3D printed models of stope scans: (left) scan using ExynAero, (right) scan using legacy CMS system
The ExynAero scanning a stope in real-time
This allows a customer to directly see the vast improvement in the completeness, accuracy, and precision of Exyn maps as compared to legacy CMS systems. These 3D models have become a staple of our customer demos, as well as exhibits at conferences and trade shows.
It should also be noted that 3D printing is not without its challenges.
The ability to rapidly iterate on a design has significant benefits, but must be balanced against the need to establish a stable production baseline. A risk of rapid design changes is that the product will be released to customers with slight variations that may result in system performance variability. Additionally, part variability will make field servicing more difficult as part changes may affect interoperability with other parts. To combat this, Exyn has implemented version control, including major and minor revision tracking. Each release includes an assessment of the impact of changes to an individual part on other parts and assemblies within the design.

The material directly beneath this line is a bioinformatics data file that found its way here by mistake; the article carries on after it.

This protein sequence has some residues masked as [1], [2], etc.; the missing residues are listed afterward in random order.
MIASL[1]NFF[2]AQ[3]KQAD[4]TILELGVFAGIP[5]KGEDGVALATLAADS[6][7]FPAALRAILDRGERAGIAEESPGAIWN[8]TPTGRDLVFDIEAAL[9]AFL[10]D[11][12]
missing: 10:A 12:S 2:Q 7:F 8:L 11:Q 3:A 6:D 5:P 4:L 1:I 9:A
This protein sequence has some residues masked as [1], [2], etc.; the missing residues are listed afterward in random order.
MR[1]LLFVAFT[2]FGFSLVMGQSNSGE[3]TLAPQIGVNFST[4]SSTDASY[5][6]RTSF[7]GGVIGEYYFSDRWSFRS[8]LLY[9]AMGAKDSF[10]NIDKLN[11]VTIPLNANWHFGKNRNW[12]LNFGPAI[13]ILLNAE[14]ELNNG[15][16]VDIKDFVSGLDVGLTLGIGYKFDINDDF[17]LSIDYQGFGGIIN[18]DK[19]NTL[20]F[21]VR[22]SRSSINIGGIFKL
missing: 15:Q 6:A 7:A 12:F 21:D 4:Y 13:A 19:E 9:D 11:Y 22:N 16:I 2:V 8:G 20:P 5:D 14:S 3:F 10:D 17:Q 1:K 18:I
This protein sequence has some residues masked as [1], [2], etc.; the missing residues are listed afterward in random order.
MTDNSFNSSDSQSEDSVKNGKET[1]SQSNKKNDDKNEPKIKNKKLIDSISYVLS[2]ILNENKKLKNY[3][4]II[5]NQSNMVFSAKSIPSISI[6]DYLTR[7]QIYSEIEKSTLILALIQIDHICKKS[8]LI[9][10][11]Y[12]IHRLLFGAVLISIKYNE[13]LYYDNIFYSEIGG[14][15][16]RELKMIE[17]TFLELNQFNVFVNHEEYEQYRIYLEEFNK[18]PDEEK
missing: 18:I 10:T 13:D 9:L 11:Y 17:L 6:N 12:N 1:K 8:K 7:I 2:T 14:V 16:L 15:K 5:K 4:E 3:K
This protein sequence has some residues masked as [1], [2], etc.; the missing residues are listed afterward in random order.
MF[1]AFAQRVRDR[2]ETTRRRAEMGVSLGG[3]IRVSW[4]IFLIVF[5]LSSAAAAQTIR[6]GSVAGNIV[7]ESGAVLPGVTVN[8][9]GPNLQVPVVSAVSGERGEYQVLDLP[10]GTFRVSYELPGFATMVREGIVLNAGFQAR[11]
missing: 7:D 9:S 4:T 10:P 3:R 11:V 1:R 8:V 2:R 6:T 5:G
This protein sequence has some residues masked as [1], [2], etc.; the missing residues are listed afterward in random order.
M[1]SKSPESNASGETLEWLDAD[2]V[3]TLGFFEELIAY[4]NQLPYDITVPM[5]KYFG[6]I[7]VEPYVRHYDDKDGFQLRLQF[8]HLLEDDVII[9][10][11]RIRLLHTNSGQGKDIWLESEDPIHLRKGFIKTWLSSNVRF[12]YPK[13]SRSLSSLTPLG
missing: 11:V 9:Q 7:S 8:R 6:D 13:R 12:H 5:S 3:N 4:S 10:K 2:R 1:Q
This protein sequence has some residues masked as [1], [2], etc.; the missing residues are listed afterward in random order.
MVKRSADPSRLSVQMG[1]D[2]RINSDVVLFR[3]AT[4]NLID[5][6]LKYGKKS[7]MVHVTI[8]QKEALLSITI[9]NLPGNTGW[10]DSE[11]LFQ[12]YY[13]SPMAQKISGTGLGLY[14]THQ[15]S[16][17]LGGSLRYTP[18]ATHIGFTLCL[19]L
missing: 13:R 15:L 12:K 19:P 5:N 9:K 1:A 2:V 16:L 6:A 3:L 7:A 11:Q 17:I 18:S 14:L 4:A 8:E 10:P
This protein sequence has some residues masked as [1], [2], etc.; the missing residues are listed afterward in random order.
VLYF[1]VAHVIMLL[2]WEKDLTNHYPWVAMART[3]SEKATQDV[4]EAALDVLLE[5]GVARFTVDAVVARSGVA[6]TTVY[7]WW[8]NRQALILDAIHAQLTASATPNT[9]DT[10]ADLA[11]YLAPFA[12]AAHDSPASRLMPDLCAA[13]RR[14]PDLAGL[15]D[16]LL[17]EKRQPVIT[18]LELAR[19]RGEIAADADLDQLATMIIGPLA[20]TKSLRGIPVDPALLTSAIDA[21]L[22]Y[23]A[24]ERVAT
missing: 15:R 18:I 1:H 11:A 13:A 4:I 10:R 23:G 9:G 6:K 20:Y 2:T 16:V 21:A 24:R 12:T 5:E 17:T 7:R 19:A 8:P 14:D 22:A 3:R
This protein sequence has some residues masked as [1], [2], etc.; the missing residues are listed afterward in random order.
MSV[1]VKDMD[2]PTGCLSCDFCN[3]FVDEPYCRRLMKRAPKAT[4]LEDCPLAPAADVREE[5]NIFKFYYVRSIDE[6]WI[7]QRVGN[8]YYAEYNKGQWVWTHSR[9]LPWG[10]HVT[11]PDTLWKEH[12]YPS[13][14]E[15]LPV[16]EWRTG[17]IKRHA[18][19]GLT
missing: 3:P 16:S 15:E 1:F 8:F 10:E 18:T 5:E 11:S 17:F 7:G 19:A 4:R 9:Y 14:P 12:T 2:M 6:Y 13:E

Finally the cost of 3D printing must be considered within the overall scope of the design. On a per part basis, 3D printed plastic parts may cost 10X as much to produce when compared to traditional processes such as injection molding. However this calculation does not include the tooling and setup costs for the mold itself.
As this case study shows, when amortizing this tooling cost over the production volume, 3D printing remains a more economical option until volumes greater than ~250 pieces are achieved. This break-even point is heavily dependent upon part size and complexity so it is difficult to establish a firm inflection point. A good rule of thumb is that for part volumes less than 100 pieces, 3D printing will be more economical, while for volumes greater than 1000, injection molding may be more economical.
In Exyn’s case, there are other considerations that make 3D printing our preferred fabrication method. The ability to make design changes allows our hardware baseline to keep pace with the changes on the robotics side, without incurring costs due to tooling changes. As discussed earlier, the design complexity allowed by 3D printing would require significant redesign to meet the limitations of injection molding.